Northern Ireland

Taggarts: Ulster Bank admits 'serious omission' over loan changes

Taggart Group building
Image caption The Taggart Group housebuilding firm, founded by brothers Michael and John Taggart, was decimated by the 2007 property crash

An Ulster Bank boss has admitted that failing to alert its customers when it changed their multi-million euro loan repayments was a "serious omission".

Gary Barr was giving evidence to the High Court in Belfast, in a case where the bank is being sued by two property developers, Michael and John Taggart.

The Taggarts claim Ulster Bank's alleged negligence and improper conduct contributed to their firm's collapse.

Mr Barr accepted the Taggarts were not personally informed of the loan change.

Michael Taggart and his brother John, from County Londonderry, were once among the richest people on the island of Ireland.

Credit concerns

They ran the Taggart Group housebuilding firm, which was decimated by the 2007 property crash.

At one stage, they were involved in property developments on both sides of the Irish border, Britain and further interests in the United States, but the Taggart Group went into administration in 2008.

The brothers claim Ulster Bank failed to inform them of its credit concerns about their housebuilding company in the lead up to the property crash.

They have argued that had they been warned, they could have sold their assets to off-set loans and save their business.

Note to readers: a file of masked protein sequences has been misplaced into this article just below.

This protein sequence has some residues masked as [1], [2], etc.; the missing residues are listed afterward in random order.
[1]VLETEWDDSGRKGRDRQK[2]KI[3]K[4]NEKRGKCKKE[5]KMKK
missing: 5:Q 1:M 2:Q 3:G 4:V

In a counterclaim, Ulster Bank is seeking £5m and 4.3 million euros (£3.3m) it says the Taggarts owe in personal guarantees over land purchases in Kinsealy, County Dublin, and in Northern Ireland.

Staff training

Mr Barr was part of the bank's relationship management team that dealt with the Taggart's account prior to the firm's collapse.

He was cross-examined by the Taggart's barrister about lending arrangements linked to the Kinsealy scheme.

The court heard how, by November 2006, there had been a change to the method of repayment.

Asked if there are any documents to show the brothers were informed at the time, Mr Barr said the only letter he had seen was dated July 2007.

The Taggarts' barrister put it to him: "May the court take it you never had it explained to you that if you're going to change the methodology of payment with respect to a borrowing facility, you should tell the guarantors?"

The banker replied: "I can't recall training of that nature before this point."


The Taggarts' barrister said it was fundamental that his clients should have been warned of the repayment changes, given they faced a 4.3m euros (£3.3m) personal obligation over the Kinsealy land loan.

"Do you accept it's a very serious omission?" the barrister asked the witness.

Mr Barr answered: "I accept it's a serious omission."

"So the only word we are arguing about is 'very'," the barrister responded.

Mr Barr told the court that he believed no further discussions took place on that point about the repayment method during the rest of his time looking after the Taggart account.

The case continues.

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